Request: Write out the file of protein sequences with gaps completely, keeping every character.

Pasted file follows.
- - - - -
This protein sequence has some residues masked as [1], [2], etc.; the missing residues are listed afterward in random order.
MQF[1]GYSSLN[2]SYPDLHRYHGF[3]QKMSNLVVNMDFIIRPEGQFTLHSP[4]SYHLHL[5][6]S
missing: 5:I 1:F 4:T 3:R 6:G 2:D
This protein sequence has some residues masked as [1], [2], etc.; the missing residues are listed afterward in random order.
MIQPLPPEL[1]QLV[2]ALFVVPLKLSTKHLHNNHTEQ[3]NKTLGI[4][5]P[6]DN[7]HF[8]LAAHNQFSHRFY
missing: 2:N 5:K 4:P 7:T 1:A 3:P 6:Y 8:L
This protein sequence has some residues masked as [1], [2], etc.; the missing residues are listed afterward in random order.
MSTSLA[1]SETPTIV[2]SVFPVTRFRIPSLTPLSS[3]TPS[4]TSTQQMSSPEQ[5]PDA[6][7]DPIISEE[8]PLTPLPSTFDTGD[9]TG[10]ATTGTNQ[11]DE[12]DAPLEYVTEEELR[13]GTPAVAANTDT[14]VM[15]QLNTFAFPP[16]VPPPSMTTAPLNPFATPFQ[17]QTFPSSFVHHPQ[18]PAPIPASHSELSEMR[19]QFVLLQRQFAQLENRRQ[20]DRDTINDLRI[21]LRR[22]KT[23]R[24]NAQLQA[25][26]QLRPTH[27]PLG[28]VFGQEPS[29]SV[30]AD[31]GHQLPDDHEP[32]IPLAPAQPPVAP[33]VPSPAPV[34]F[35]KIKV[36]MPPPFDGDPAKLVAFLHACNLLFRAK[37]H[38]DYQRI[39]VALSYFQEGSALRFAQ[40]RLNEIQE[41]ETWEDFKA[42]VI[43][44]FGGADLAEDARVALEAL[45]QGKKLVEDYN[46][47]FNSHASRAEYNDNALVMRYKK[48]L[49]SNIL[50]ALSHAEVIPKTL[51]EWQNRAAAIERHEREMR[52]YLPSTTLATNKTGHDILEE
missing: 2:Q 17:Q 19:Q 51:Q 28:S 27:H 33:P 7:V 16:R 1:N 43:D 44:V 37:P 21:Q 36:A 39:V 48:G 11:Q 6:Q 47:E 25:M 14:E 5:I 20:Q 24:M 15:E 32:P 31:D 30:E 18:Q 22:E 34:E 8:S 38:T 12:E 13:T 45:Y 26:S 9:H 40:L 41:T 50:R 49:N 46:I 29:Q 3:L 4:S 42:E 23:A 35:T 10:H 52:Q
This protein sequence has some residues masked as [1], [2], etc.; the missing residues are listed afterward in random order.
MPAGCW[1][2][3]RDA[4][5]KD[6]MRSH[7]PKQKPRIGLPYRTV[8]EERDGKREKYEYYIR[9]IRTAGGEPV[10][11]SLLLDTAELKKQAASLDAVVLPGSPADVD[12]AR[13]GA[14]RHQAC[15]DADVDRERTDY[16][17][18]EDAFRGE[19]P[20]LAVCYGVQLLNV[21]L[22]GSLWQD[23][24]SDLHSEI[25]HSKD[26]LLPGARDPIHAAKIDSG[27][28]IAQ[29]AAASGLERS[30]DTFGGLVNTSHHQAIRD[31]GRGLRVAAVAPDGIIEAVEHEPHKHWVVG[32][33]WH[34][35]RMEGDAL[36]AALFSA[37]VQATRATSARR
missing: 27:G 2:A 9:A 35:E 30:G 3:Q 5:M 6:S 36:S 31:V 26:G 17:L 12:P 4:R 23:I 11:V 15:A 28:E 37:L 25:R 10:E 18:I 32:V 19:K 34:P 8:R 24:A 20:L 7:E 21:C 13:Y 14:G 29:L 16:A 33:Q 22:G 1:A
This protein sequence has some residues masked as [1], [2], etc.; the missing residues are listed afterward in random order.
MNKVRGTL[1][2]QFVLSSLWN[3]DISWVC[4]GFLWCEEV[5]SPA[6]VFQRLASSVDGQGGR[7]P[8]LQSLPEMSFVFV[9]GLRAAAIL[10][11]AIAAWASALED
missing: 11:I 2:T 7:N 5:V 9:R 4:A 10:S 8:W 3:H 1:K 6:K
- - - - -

This protein sequence has some residues masked as [1], [2], etc.; the missing residues are listed afterward in random order.
MQF[1]GYSSLN[2]SYPDLHRYHGF[3]QKMSNLVVNMDFIIRPEGQFTLHSP[4]SYHLHL[5][6]S
missing: 5:I 1:F 4:T 3:R 6:G 2:D
This protein sequence has some residues masked as [1], [2], etc.; the missing residues are listed afterward in random order.
MIQPLPPEL[1]QLV[2]ALFVVPLKLSTKHLHNNHTEQ[3]NKTLGI[4][5]P[6]DN[7]HF[8]LAAHNQFSHRFY
missing: 2:N 5:K 4:P 7:T 1:A 3:P 6:Y 8:L
This protein sequence has some residues masked as [1], [2], etc.; the missing residues are listed afterward in random order.
MSTSLA[1]SETPTIV[2]SVFPVTRFRIPSLTPLSS[3]TPS[4]TSTQQMSSPEQ[5]PDA[6][7]DPIISEE[8]PLTPLPSTFDTGD[9]TG[10]ATTGTNQ[11]DE[12]DAPLEYVTEEELR[13]GTPAVAANTDT[14]VM[15]QLNTFAFPP[16]VPPPSMTTAPLNPFATPFQ[17]QTFPSSFVHHPQ[18]PAPIPASHSELSEMR[19]QFVLLQRQFAQLENRRQ[20]DRDTINDLRI[21]LRR[22]KT[23]R[24]NAQLQA[25][26]QLRPTH[27]PLG[28]VFGQEPS[29]SV[30]AD[31]GHQLPDDHEP[32]IPLAPAQPPVAP[33]VPSPAPV[34]F[35]KIKV[36]MPPPFDGDPAKLVAFLHACNLLFRAK[37]H[38]DYQRI[39]VALSYFQEGSALRFAQ[40]RLNEIQE[41]ETWEDFKA[42]VI[43][44]FGGADLAEDARVALEAL[45]QGKKLVEDYN[46][47]FNSHASRAEYNDNALVMRYKK[48]L[49]SNIL[50]ALSHAEVIPKTL[51]EWQNRAAAIERHEREMR[52]YLPSTTLATNKTGHDILEE
missing: 2:Q 17:Q 19:Q 51:Q 28:S 27:H 33:P 7:V 16:R 1:N 43:D 44:V 37:P 21:Q 36:A 39:V 48:G 11:Q 6:Q 47:E 25:M 14:E 5:I 20:Q 24:M 15:E 32:P 31:D 30:E 18:Q 22:E 34:E 8:S 38:T 12:E 13:T 45:Y 26:S 9:H 40:L 41:T 50:R 49:N 46:I 29:Q 3:L 4:S 42:E 23:A 35:T 10:H 52:Q
This protein sequence has some residues masked as [1], [2], etc.; the missing residues are listed afterward in random order.
MPAGCW[1][2][3]RDA[4][5]KD[6]MRSH[7]PKQKPRIGLPYRTV[8]EERDGKREKYEYYIR[9]IRTAGGEPV[10][11]SLLLDTAELKKQAASLDAVVLPGSPADVD[12]AR[13]GA[14]RHQAC[15]DADVDRERTDY[16][17][18]EDAFRGE[19]P[20]LAVCYGVQLLNV[21]L[22]GSLWQD[23][24]SDLHSEI[25]HSKD[26]LLPGARDPIHAAKIDSG[27][28]IAQ[29]AAASGLERS[30]DTFGGLVNTSHHQAIRD[31]GRGLRVAAVAPDGIIEAVEHEPHKHWVVG[32][33]WH[34][35]RMEGDAL[36]AALFSA[37]VQATRATSARR
missing: 27:G 2:A 9:A 35:E 30:G 3:Q 5:M 6:S 36:S 31:V 26:G 17:L 12:P 4:R 23:I 11:V 15:A 28:E 37:L 25:R 10:E 18:I 32:V 19:K 34:P 8:R 24:A 20:L 7:E 21:C 13:Y 14:G 29:L 16:A 33:Q 22:G 1:A
This protein sequence has some residues masked as [1], [2], etc.; the missing residues are listed afterward in random order.
MNKVRGTL[1][2]QFVLSSLWN[3]DISWVC[4]GFLWCEEV[5]SPA[6]VFQRLASSVDGQGGR[7]P[8]LQSLPEMSFVFV[9]GLRAAAIL[10][11]AIAAWASALED
missing: 11:I 2:T 7:N 5:V 9:R 4:A 10:S 8:W 3:H 1:K 6:K